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China proposes new draft at nuke talks
(AP)
Updated: 2005-08-02 07:36

According to South Korea's delegate, Deputy Foreign Minister Song Min-soon, talks Sunday focused on a key sticking point: what steps the other governments will take in exchange for an agreement by the North to dismantle its nuclear program.

The North has demanded concessions such as security guarantees and aid from Washington before it eliminates its weapons program, while the United States wants to see the arms destroyed first. The North has also insisted that it be allowed to run a peaceful nuclear power program, something Washington objects to out of proliferation concerns.

Hill dismissed suggestions that this round of talks the fourth in a series that began in 2003 might be completed Monday. The delegates have set no ending date, in contrast to earlier sessions, which each ended after three days.

"Everything's a problem until everything's solved, and nothing is solved until everything is solved," Hill said.

Song, the South Korean envoy, said "Narrowing differences in opinions cannot be done by the hour."

No details of either draft statement have been released, but a Japanese news report said it called for North Korea to abandon its nuclear weapons programs and other programs that could potentially produce such arms.

The draft also addresses normalization of U.S. and Japanese relations with the North, Kyodo News agency reported, citing an anonymous source at the talks.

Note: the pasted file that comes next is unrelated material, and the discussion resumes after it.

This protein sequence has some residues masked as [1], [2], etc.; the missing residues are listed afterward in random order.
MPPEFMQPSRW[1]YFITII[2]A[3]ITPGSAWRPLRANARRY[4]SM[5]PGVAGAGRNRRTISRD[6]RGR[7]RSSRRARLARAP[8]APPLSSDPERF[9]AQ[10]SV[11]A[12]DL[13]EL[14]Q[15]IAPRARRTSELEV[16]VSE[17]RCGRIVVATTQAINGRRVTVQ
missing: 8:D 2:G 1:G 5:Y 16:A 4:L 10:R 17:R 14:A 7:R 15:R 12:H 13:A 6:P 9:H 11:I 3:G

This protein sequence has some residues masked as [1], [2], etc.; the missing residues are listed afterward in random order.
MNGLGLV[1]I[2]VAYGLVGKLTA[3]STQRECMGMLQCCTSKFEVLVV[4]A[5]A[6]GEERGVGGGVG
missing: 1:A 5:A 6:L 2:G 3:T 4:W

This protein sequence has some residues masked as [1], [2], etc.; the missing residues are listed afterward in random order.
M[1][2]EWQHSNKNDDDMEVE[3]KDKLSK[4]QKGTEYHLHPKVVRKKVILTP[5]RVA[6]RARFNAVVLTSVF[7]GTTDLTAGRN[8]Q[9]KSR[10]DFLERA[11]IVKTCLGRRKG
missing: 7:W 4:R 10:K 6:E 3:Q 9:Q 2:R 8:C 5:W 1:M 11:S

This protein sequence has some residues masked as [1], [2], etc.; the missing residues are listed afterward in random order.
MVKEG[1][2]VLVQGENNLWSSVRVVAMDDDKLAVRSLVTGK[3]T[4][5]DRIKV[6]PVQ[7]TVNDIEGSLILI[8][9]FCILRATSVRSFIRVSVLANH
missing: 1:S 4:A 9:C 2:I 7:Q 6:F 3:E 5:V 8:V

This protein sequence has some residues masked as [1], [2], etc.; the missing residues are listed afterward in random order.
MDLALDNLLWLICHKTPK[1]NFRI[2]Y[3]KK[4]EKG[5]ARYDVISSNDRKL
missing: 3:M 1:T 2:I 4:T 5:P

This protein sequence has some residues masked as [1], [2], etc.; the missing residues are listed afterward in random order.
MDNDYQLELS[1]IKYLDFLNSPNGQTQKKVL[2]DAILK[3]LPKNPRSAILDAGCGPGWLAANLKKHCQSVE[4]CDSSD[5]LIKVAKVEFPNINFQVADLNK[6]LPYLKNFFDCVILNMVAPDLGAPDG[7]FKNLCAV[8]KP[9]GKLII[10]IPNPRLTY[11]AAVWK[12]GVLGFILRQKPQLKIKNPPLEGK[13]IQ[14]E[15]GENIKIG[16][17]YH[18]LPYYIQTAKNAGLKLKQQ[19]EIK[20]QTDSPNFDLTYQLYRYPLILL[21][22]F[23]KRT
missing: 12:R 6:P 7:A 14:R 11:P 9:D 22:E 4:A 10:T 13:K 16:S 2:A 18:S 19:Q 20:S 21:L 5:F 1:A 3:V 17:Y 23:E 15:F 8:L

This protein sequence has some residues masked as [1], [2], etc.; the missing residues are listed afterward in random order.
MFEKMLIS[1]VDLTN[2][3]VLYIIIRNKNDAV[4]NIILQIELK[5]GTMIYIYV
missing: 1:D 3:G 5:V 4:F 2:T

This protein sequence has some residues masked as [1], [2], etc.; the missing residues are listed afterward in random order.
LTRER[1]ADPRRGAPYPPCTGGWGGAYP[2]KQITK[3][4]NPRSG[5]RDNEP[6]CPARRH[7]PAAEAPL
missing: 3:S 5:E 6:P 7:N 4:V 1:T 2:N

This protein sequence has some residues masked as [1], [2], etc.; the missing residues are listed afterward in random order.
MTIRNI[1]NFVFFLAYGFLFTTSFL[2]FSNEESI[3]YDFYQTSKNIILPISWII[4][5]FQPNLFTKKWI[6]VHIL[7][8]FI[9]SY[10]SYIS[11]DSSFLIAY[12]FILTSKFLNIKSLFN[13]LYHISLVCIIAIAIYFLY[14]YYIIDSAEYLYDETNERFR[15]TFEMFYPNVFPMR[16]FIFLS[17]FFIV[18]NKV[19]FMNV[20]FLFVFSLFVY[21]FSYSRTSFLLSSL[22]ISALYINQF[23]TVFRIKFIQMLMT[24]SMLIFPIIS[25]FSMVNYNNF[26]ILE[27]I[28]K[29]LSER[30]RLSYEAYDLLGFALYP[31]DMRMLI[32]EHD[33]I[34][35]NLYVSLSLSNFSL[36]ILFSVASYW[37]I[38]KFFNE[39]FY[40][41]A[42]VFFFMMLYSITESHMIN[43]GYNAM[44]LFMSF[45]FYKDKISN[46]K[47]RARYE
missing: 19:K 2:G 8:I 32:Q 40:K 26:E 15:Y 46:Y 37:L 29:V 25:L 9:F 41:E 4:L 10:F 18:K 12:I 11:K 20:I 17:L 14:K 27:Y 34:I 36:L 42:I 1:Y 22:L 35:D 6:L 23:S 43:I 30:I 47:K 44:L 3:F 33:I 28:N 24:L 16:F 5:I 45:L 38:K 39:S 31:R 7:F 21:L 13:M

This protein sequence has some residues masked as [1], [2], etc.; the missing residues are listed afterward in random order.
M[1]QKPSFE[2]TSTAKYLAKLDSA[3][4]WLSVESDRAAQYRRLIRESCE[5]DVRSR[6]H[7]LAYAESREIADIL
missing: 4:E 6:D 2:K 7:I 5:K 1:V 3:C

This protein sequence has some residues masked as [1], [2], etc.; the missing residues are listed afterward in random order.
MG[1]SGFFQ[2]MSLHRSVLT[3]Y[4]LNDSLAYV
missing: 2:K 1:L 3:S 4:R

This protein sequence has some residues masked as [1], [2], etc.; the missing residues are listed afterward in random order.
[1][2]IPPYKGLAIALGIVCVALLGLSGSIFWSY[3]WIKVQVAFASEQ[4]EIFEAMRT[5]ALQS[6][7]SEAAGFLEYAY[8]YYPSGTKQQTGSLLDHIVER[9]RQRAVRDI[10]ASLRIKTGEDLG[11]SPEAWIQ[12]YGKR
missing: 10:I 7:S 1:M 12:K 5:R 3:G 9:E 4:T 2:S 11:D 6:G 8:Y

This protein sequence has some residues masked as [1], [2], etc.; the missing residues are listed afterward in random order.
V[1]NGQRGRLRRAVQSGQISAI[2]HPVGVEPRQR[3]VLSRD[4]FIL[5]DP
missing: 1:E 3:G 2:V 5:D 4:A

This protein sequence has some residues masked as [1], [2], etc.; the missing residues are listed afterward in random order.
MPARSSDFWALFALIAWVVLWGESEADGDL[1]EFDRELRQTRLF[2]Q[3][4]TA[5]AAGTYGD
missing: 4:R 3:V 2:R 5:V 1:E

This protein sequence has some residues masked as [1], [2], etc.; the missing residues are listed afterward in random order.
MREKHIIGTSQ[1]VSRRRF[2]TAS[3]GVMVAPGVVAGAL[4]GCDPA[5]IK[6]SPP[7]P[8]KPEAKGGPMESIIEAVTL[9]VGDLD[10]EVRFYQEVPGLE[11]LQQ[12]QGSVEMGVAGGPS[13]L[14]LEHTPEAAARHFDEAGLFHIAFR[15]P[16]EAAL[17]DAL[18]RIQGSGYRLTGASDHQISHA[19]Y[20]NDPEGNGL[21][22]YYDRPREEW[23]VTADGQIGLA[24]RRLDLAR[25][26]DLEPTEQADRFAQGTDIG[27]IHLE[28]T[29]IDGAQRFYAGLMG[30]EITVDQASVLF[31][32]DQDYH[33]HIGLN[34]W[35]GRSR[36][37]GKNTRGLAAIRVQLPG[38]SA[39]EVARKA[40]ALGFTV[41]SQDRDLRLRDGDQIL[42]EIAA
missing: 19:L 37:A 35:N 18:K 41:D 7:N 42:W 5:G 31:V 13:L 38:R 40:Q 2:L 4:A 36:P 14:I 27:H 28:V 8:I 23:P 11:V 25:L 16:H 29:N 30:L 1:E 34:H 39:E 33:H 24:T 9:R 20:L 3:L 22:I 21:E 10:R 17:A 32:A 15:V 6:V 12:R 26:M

The Japanese side is dissatisfied with the draft proposed by China because it fails to mention Japanese citizens the North has admitted to kidnapping, Kyodo said.

The Japanese delegate, Deputy Foreign Minister Sasae Kenichiro, wouldn't confirm that report or give any details, but said, "For Japan, we will do our best to reflect our stance in the draft."

Another issue of contention is the North's demand that it be allowed peaceful use of nuclear technology to remedy its electricity shortage, a request dating back to an earlier nuclear crisis that ended in a 1994 agreement with the United States. But Washington is reluctant to allow it any nuclear programs that could be diverted to weapons use.

In February, the North claimed it had nuclear weapons and has since taken steps that would allow it to harvest more plutonium for possible use in bombs.


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